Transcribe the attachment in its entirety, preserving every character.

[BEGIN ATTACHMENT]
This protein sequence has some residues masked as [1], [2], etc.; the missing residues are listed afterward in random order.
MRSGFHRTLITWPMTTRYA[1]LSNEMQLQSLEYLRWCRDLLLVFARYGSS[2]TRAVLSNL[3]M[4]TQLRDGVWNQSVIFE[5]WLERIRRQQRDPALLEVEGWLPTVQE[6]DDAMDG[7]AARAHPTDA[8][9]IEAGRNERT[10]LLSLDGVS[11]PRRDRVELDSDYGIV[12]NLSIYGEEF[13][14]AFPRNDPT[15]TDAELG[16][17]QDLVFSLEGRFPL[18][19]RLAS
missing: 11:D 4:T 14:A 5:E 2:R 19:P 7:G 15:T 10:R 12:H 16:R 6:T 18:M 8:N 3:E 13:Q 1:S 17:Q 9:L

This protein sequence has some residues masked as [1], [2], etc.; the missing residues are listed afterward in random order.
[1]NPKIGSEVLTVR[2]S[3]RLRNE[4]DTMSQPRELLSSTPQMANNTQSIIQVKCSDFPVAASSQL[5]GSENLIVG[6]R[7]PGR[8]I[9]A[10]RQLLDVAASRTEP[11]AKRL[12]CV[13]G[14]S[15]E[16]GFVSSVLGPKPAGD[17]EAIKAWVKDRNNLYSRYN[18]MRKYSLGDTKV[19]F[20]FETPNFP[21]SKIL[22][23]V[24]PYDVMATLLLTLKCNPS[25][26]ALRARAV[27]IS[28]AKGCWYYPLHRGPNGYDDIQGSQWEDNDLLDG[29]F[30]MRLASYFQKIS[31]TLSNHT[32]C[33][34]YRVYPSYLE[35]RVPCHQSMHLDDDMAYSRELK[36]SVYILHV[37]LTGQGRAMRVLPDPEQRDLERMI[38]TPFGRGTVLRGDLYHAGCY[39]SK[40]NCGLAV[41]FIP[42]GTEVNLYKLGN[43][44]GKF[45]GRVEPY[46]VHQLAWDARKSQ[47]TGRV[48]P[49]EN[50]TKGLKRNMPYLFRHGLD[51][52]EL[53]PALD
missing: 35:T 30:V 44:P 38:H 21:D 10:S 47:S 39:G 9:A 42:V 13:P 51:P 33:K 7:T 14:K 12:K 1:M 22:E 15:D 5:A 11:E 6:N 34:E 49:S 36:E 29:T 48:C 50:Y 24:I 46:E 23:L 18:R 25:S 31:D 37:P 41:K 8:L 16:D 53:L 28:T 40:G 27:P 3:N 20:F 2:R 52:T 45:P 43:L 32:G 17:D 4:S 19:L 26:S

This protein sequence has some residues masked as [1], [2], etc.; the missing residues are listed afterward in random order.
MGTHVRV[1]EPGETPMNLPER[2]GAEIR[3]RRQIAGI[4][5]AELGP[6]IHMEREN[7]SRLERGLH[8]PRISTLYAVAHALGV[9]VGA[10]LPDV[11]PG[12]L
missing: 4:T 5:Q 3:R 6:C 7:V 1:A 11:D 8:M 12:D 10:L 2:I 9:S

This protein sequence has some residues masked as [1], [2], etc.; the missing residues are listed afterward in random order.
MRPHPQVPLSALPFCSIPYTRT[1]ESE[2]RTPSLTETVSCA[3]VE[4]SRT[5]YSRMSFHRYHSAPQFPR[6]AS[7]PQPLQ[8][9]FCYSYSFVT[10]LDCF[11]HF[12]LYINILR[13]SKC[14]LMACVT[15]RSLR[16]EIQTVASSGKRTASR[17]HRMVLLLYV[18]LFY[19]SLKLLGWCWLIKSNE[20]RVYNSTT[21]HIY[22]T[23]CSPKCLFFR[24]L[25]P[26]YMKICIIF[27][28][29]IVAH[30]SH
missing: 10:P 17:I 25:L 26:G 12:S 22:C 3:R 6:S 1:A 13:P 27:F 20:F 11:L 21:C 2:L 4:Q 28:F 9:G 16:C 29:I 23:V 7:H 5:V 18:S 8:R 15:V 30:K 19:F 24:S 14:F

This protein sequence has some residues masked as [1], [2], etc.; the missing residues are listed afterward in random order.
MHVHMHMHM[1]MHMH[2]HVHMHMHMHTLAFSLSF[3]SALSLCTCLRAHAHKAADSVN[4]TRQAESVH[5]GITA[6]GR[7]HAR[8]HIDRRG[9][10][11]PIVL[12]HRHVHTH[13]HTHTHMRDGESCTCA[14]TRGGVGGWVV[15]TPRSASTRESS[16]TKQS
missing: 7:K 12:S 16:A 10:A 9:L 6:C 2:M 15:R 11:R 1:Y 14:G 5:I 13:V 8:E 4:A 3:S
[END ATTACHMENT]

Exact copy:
This protein sequence has some residues masked as [1], [2], etc.; the missing residues are listed afterward in random order.
MRSGFHRTLITWPMTTRYA[1]LSNEMQLQSLEYLRWCRDLLLVFARYGSS[2]TRAVLSNL[3]M[4]TQLRDGVWNQSVIFE[5]WLERIRRQQRDPALLEVEGWLPTVQE[6]DDAMDG[7]AARAHPTDA[8][9]IEAGRNERT[10]LLSLDGVS[11]PRRDRVELDSDYGIV[12]NLSIYGEEF[13][14]AFPRNDPT[15]TDAELG[16][17]QDLVFSLEGRFPL[18][19]RLAS
missing: 11:D 4:T 14:A 5:E 2:R 19:P 7:G 15:T 10:R 12:H 16:R 6:T 18:M 8:N 3:E 13:Q 1:S 17:Q 9:L

This protein sequence has some residues masked as [1], [2], etc.; the missing residues are listed afterward in random order.
[1]NPKIGSEVLTVR[2]S[3]RLRNE[4]DTMSQPRELLSSTPQMANNTQSIIQVKCSDFPVAASSQL[5]GSENLIVG[6]R[7]PGR[8]I[9]A[10]RQLLDVAASRTEP[11]AKRL[12]CV[13]G[14]S[15]E[16]GFVSSVLGPKPAGD[17]EAIKAWVKDRNNLYSRYN[18]MRKYSLGDTKV[19]F[20]FETPNFP[21]SKIL[22][23]V[24]PYDVMATLLLTLKCNPS[25][26]ALRARAV[27]IS[28]AKGCWYYPLHRGPNGYDDIQGSQWEDNDLLDG[29]F[30]MRLASYFQKIS[31]TLSNHT[32]C[33][34]YRVYPSYLE[35]RVPCHQSMHLDDDMAYSRELK[36]SVYILHV[37]LTGQGRAMRVLPDPEQRDLERMI[38]TPFGRGTVLRGDLYHAGCY[39]SK[40]NCGLAV[41]FIP[42]GTEVNLYKLGN[43][44]GKF[45]GRVEPY[46]VHQLAWDARKSQ[47]TGRV[48]P[49]EN[50]TKGLKRNMPYLFRHGLD[51][52]EL[53]PALD
missing: 35:T 30:V 44:P 38:H 21:D 10:S 47:S 39:G 9:A 42:V 13:P 51:P 33:K 7:T 14:K 12:K 1:M 22:E 15:D 5:A 11:E 6:N 34:E 49:S 36:E 29:T 48:C 50:Y 24:I 46:E 23:L 18:R 25:S 31:D 37:P 41:K 8:L 16:D 53:L 28:T 40:G 27:P 3:N 20:F 2:R 52:T 45:P 43:L 32:G 17:D 4:S 19:L 26:S

This protein sequence has some residues masked as [1], [2], etc.; the missing residues are listed afterward in random order.
MGTHVRV[1]EPGETPMNLPER[2]GAEIR[3]RRQIAGI[4][5]AELGP[6]IHMEREN[7]SRLERGLH[8]PRISTLYAVAHALGV[9]VGA[10]LPDV[11]PG[12]L
missing: 4:T 5:Q 3:R 6:C 7:V 1:A 11:D 8:M 12:D 10:L 2:I 9:S

This protein sequence has some residues masked as [1], [2], etc.; the missing residues are listed afterward in random order.
MRPHPQVPLSALPFCSIPYTRT[1]ESE[2]RTPSLTETVSCA[3]VE[4]SRT[5]YSRMSFHRYHSAPQFPR[6]AS[7]PQPLQ[8][9]FCYSYSFVT[10]LDCF[11]HF[12]LYINILR[13]SKC[14]LMACVT[15]RSLR[16]EIQTVASSGKRTASR[17]HRMVLLLYV[18]LFY[19]SLKLLGWCWLIKSNE[20]RVYNSTT[21]HIY[22]T[23]CSPKCLFFR[24]L[25]P[26]YMKICIIF[27][28][29]IVAH[30]SH
missing: 10:P 17:I 25:L 26:G 12:S 22:C 3:R 6:S 1:A 13:P 27:F 20:F 11:L 21:C 2:L 4:Q 28:F 9:G 16:C 29:I 23:V 7:H 5:V 18:S 8:R 15:V 30:K 19:F 24:S 14:F

This protein sequence has some residues masked as [1], [2], etc.; the missing residues are listed afterward in random order.
MHVHMHMHM[1]MHMH[2]HVHMHMHMHTLAFSLSF[3]SALSLCTCLRAHAHKAADSVN[4]TRQAESVH[5]GITA[6]GR[7]HAR[8]HIDRRG[9][10][11]PIVL[12]HRHVHTH[13]HTHTHMRDGESCTCA[14]TRGGVGGWVV[15]TPRSASTRESS[16]TKQS
missing: 7:K 12:S 16:A 10:A 9:L 6:C 2:M 15:R 11:R 1:Y 14:G 5:I 13:V 8:E 4:A 3:S